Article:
|Lawrie and Sparky – before the ALS appeared.|
(When I first wrote this article he was still alive although struggling with the rapid progression of his disease: Rapid Onset ALS. He left us on Monday September 3rd 2018.)
Paradise is normally considered to be a place.
For me paradise is a person; my husband, adventure partner, world-traveler, lover and best friend – Lawrie Lock. We met in June of 1975, and by 1978 I was heart-over-head in love, long before he even realized I was a female.
While I plan this article in my mind I am floating in our swimming pool on Isla Mujeres, looking back at Lawrie sleeping in our recently built main-floor bedroom. He is in the final stages of Rapid Onset ALS or Lou Gehrig’s Disease, a horrific disease that first appeared in his body late in 2017.
He is resting in a hospital-style electrically adjustable bed. This man who has had a diverse range of careers and businesses is almost helpless with extremely limited use of just his right arm. His ability to speak is rapidly diminishing although his mind is still active and sharp. He also has difficulty swallowing. His damn body just won’t listen to his brain.
|Sparky, Lawrie and Max enjoying a cuddle on the deck|
We built this house with the bedrooms upstairs never considering that either one of us wouldn’t be able to navigate the nineteen-step winding staircase to the second floor. We took great pride in being able to zip up and down the stairs a dozen or more times a day – doing household stuff – without any shortness of breath or joint complaints.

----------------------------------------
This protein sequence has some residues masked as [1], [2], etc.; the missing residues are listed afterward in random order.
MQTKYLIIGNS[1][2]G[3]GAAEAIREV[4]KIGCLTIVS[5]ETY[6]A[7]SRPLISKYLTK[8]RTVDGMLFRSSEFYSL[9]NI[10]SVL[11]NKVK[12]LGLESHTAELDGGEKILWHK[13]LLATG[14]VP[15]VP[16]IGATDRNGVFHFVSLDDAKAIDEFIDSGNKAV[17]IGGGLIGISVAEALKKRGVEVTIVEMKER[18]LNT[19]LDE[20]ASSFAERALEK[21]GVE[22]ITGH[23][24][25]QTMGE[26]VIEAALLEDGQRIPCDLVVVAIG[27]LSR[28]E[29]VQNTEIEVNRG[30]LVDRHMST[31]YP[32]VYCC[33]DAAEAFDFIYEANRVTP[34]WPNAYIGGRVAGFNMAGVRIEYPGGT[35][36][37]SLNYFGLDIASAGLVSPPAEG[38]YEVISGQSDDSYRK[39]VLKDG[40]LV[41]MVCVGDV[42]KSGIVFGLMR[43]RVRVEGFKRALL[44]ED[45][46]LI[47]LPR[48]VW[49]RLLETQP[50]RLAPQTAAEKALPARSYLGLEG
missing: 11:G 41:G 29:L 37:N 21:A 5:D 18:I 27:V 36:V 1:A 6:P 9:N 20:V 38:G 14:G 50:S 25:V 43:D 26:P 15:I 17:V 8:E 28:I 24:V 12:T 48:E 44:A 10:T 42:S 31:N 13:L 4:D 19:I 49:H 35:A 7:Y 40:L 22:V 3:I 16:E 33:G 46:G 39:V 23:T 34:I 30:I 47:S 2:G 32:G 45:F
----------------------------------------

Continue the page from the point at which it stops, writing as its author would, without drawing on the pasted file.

Our large upper-floor bedroom with its and spacious palapa-covered patio was our secret little hide-away, our nest.
It was a place to enjoy the beauty of the Caribbean Sea, to chat about our day, or perhaps just enjoy a glass of wine and the familiar comfort of being close to one another. We have shared this deck with our various cats and dogs; Tommy, Chica, Sparky, Perla and Max.
|2015 – Lawrie’s side of the family|
Born John Lawrie Lock March 3rd 1942, in Winnipeg Manitoba he has lived most of his life in British Columbia.
Each person who knows Lawrie holds a different part of this man in their hearts – all carrying different memories from each stage of his life.
His parents John and Evelyn Lock, siblings Linda Grierson and Richard Lock and their families.
His loving son John, grand kids Ethan, Evan, Caitlin and daughter-in-law Maia.
|My sister’s Val’s family waiting to surprise her for her 75th|
My sisters and their families plus the blended families of nephews, nieces, great-nephews, and great-nieces.
Old friends some whom Lawrie has known since he was 15. Work colleagues that value his friendship and upbeat attitude to life.
And new friends we have discovered since our move to Isla Mujeres.
Each person holds different images of this amazing man with the huge smile.
He has the ability to make you feel that you are important, that your opinions matter. That you are his friend.
|1991 – France, on Aston Martin tour of Europe|
Some will remember him as a car-guy, a man obsessed with classic cars especially temperamental British vehicles like Aston Martins, Austin-Healeys, Jaguars, Bentleys, and Triumphs.
Others will think of him as a dedicated volunteer fire-fighter and ambulance attendant serving for seventeen years on Bowen Island in British Columbia.
|Fire Chief Lawrie Lock Bowen Island|
He was Fire Chief for the last six years before we moved into the city of Vancouver. He was also the area representative for the GVRD in the mid-1970’s, and Chamber of Commerce president for several terms.